American Canyon High School is newly opened in Napa County, California. Data from the California Healthy Kids Survey point to significant levels of underage alcohol use, student binge drinking, and associated problems in the county. Complicating parental and community efforts to protect American Canyon youth from alcohol and other substance abuse problems is the history of gun-related violence, drinking, and drug use in neighboring Vallejo, a more inner-city environment with severe economic problems. In addition, an estimated 70 percent of employed American Canyon residents commute to either the Sacramento or the San Francisco area, leaving many children unsupervised until their parents’ arrival home. At present, Friday Night Live Partnership (FNL) is the lead substance abuse prevention group in American Canyon and has identified a need to modify its strategy for engaging with parents about underage alcohol use and other youth substance abuse.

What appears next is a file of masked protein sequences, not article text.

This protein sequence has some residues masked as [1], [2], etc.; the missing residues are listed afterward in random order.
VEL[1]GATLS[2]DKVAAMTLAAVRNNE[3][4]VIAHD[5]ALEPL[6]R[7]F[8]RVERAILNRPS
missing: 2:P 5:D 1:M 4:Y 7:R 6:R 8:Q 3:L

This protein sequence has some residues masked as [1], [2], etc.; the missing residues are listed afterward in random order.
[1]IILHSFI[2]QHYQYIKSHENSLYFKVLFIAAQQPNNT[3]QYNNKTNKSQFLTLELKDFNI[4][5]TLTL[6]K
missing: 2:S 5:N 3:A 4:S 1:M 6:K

Staff of the 1-year-old Communities That Care (CTC) Coalition, serving rural Washington and Clinton Counties in southern Illinois, observed that alcohol use appeared to be ingrained in the local culture. They considered this to be one reason why many area residents have not treated underage drinking as a serious problem. Anecdotal evidence suggested that parents look the other way and think that youth alcohol use is relatively unimportant when compared with reported increases in the use of drugs, such as heroin and methamphetamine, by teens. Yet, according to the Illinois Youth Survey, rates of both alcohol use and binge drinking among high school students are higher here than for the United States as a whole, with some Illinois youth beginning to drink as early as ages 10 and 11, thus greatly increasing their risks for serious problems. The CTC Coalition organized two Town Hall Meetings that were intended to begin correcting such misperceptions and build community support for underage drinking prevention.